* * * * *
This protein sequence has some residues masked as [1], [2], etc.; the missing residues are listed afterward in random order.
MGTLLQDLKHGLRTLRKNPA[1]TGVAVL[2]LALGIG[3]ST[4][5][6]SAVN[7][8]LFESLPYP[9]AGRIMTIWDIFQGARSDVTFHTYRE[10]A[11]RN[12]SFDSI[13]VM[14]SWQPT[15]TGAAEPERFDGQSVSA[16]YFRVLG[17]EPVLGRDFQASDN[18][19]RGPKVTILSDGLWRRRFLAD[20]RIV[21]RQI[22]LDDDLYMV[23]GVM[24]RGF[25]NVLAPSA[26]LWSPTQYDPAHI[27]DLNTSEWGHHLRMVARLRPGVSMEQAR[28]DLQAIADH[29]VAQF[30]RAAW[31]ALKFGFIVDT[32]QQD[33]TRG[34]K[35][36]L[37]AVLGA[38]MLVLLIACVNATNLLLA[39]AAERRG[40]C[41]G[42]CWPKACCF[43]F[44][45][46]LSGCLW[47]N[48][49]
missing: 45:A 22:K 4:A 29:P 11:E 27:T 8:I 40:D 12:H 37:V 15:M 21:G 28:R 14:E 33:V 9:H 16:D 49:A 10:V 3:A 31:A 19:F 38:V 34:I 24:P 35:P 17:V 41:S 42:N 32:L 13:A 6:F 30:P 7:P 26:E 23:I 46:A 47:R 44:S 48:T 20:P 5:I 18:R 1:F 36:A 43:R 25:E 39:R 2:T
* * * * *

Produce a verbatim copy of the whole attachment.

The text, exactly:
This protein sequence has some residues masked as [1], [2], etc.; the missing residues are listed afterward in random order.
MGTLLQDLKHGLRTLRKNPA[1]TGVAVL[2]LALGIG[3]ST[4][5][6]SAVN[7][8]LFESLPYP[9]AGRIMTIWDIFQGARSDVTFHTYRE[10]A[11]RN[12]SFDSI[13]VM[14]SWQPT[15]TGAAEPERFDGQSVSA[16]YFRVLG[17]EPVLGRDFQASDN[18][19]RGPKVTILSDGLWRRRFLAD[20]RIV[21]RQI[22]LDDDLYMV[23]GVM[24]RGF[25]NVLAPSA[26]LWSPTQYDPAHI[27]DLNTSEWGHHLRMVARLRPGVSMEQAR[28]DLQAIADH[29]VAQF[30]RAAW[31]ALKFGFIVDT[32]QQD[33]TRG[34]K[35][36]L[37]AVLGA[38]MLVLLIACVNATNLLLA[39]AAERRG[40]C[41]G[42]CWPKACCF[43]F[44][45][46]LSGCLW[47]N[48][49]
missing: 45:A 22:K 4:A 29:P 11:E 27:T 8:I 40:D 12:H 37:V 15:M 21:G 28:R 14:E 33:V 9:H 16:D 49:A 10:V 3:A 31:A 19:F 38:V 34:I 24:P 35:P 17:V 41:S 42:N 32:L 13:A 6:F 30:P 7:P 26:E 23:I 46:A 47:R 44:S 48:T 20:P 5:I 18:R 1:F 36:A 43:R 25:E 39:R 2:T